The Rambler :: blog

Friday, February 06, 2004

How his Soul came Ensnared 

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Favourite poets, then?

Always had a soft spot for Robert Herrick (1591-1674) myself. Partly, I'm sure, because he's one that I discovered for myself. There's a complete(?) collection of his works here, but personal favourites are The Argument of His Book and Delight in Disorder.

I came across Herrick completely by accident. I read his poem 'To Daffodils' in a random anthology that was lying around my parent's house, and it seemed familiar:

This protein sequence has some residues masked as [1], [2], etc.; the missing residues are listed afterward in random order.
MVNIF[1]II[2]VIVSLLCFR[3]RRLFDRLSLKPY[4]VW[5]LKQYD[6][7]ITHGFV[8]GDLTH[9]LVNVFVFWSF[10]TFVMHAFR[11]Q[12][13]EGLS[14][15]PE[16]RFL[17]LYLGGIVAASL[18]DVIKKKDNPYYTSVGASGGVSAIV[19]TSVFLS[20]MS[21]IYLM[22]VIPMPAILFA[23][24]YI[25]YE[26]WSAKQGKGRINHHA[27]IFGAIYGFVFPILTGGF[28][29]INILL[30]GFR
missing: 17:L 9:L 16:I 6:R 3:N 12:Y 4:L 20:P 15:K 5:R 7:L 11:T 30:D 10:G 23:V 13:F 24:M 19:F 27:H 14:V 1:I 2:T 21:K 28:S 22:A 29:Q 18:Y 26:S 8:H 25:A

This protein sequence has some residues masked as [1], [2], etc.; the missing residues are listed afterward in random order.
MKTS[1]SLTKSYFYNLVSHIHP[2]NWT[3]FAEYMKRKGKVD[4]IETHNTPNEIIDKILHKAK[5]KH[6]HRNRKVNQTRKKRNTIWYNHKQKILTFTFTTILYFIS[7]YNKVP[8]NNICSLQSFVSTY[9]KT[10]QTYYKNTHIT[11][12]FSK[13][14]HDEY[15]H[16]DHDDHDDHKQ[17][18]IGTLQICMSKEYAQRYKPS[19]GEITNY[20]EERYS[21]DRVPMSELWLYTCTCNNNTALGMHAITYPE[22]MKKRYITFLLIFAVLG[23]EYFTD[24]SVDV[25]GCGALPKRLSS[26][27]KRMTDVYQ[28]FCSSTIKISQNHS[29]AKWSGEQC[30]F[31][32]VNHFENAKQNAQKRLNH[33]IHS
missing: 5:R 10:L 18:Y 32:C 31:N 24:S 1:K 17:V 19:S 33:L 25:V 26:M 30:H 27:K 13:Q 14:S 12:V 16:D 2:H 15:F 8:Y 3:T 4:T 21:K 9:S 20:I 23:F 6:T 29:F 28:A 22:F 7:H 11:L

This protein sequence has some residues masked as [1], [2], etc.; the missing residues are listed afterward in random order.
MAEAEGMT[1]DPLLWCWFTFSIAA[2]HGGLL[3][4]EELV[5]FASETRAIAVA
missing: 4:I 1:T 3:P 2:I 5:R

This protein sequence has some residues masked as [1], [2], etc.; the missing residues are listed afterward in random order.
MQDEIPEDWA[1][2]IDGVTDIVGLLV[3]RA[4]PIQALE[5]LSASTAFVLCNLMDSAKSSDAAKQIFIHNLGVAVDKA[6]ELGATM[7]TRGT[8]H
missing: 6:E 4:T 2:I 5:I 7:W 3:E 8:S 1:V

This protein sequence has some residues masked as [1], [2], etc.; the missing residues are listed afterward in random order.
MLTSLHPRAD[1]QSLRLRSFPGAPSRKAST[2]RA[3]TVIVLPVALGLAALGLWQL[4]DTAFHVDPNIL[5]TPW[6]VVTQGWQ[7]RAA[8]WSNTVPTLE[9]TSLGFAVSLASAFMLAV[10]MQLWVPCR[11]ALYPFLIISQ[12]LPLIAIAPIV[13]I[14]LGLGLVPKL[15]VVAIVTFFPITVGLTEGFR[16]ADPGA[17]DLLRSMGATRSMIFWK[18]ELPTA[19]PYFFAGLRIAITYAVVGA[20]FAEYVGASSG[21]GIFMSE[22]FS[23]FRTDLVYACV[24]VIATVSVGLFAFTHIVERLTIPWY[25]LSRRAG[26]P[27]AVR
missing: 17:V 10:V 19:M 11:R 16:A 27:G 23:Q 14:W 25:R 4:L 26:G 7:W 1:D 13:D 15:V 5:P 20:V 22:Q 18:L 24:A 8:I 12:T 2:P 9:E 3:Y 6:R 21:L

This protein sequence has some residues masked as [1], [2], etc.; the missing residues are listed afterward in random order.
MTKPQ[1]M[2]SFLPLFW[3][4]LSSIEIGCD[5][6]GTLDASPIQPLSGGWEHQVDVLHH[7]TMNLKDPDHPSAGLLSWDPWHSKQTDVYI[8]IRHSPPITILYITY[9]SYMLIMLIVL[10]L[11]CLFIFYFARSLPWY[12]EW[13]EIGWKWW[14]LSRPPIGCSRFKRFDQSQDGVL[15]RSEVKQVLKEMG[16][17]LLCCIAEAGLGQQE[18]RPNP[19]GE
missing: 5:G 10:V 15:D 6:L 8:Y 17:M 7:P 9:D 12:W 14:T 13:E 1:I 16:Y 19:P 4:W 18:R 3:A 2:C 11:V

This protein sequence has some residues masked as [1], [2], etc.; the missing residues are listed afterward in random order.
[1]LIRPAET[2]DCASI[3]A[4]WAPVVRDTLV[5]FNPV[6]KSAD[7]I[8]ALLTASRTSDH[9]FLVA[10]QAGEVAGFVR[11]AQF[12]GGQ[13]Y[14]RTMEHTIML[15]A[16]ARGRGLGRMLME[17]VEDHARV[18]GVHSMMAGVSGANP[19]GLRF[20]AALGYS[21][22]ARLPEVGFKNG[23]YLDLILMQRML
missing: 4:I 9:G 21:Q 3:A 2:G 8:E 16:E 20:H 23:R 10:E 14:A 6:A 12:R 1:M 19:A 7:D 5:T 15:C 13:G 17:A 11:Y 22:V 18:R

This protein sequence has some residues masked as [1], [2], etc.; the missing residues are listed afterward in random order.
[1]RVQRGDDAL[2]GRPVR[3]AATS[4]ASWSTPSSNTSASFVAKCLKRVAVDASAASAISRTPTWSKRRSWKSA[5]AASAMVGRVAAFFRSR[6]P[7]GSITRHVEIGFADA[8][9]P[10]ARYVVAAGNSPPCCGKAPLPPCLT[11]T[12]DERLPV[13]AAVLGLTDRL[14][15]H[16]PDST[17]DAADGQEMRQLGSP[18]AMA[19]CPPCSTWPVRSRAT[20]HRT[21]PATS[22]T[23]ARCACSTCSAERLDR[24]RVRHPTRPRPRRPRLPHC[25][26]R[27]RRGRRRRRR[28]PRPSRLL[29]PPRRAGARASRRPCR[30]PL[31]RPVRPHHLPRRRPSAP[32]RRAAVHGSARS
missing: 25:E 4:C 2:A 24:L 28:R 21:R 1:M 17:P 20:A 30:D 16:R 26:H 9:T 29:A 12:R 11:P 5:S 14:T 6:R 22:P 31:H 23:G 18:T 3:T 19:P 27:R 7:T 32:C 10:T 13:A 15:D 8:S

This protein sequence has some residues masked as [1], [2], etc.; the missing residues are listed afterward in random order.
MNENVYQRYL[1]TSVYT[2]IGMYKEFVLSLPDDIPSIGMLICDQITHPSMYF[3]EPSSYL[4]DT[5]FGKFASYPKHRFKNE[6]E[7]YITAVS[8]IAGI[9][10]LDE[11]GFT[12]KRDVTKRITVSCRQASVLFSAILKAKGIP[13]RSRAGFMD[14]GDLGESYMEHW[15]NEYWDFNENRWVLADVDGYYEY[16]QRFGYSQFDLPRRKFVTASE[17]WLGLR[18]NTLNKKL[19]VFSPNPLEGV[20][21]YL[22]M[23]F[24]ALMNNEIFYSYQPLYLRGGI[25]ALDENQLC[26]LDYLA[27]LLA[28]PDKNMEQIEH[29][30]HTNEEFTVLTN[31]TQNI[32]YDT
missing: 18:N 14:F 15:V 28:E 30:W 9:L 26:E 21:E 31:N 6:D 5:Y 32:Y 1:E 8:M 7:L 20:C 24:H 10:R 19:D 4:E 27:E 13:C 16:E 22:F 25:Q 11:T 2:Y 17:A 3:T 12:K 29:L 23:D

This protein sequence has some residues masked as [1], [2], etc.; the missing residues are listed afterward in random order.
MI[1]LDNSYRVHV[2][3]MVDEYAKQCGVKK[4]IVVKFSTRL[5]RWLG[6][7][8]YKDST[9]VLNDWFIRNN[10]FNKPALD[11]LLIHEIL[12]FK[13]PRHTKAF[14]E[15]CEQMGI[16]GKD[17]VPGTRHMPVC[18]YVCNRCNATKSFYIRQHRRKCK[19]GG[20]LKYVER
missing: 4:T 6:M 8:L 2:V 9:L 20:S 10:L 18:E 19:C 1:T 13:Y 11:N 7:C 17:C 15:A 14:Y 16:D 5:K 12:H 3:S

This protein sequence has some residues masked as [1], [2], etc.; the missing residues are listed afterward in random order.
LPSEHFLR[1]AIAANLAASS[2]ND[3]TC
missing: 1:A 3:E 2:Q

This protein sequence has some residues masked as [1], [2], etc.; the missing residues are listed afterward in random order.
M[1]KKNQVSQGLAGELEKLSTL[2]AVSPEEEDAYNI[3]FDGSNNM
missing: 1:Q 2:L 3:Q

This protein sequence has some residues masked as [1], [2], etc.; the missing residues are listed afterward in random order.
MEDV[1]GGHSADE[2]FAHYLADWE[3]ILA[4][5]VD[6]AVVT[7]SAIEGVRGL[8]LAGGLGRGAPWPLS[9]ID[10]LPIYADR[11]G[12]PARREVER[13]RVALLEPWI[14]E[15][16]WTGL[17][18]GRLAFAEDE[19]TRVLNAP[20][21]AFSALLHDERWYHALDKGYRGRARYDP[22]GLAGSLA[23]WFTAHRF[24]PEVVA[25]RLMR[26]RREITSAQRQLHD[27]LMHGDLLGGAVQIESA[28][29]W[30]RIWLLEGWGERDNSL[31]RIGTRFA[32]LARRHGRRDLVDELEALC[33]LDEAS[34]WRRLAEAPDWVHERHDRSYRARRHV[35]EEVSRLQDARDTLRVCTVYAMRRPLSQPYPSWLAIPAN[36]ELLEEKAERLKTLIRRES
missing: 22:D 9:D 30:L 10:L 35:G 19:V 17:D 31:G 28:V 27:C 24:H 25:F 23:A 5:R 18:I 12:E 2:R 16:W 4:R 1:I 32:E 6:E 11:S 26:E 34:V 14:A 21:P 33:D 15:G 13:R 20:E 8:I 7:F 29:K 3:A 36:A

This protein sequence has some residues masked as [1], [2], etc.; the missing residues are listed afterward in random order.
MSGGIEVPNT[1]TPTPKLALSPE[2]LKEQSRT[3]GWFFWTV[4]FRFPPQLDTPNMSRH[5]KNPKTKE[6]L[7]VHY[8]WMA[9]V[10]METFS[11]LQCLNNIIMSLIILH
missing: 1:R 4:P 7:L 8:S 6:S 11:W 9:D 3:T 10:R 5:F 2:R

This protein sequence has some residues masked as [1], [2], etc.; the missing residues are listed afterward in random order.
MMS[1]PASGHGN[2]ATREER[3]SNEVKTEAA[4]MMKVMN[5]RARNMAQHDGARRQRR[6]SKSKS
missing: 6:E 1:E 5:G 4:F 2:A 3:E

Fair daffodils, we weep to see
You haste away so soon;
As yet the early-rising sun
Has not attain'd his noon.
Stay, stay,
Until the hasting day
Has run
But to the evensong;
And, having prayed together, we
Will go with you along.

We have short time to stay, as you,
We have as short a spring;
As quick a growth to meet decay,
As you, or anything.
We die,
As your hours do, and dry
Like to the summer's rain;
Or as the pearls of morning's dew,
Ne'er to be found again.

And then I listened to 'Decay' from Ride's Nowhere, and there, out of the blue, were several lines from the second stanza. Uncredited, no apparent connection, but here were my favourite band of the time quoting this (fairly obscure) 17th-century poet. From then I was hooked, and even more pleased to discover that the Oxford-shoegaze connections aside, he was also a pretty fine writer to boot.

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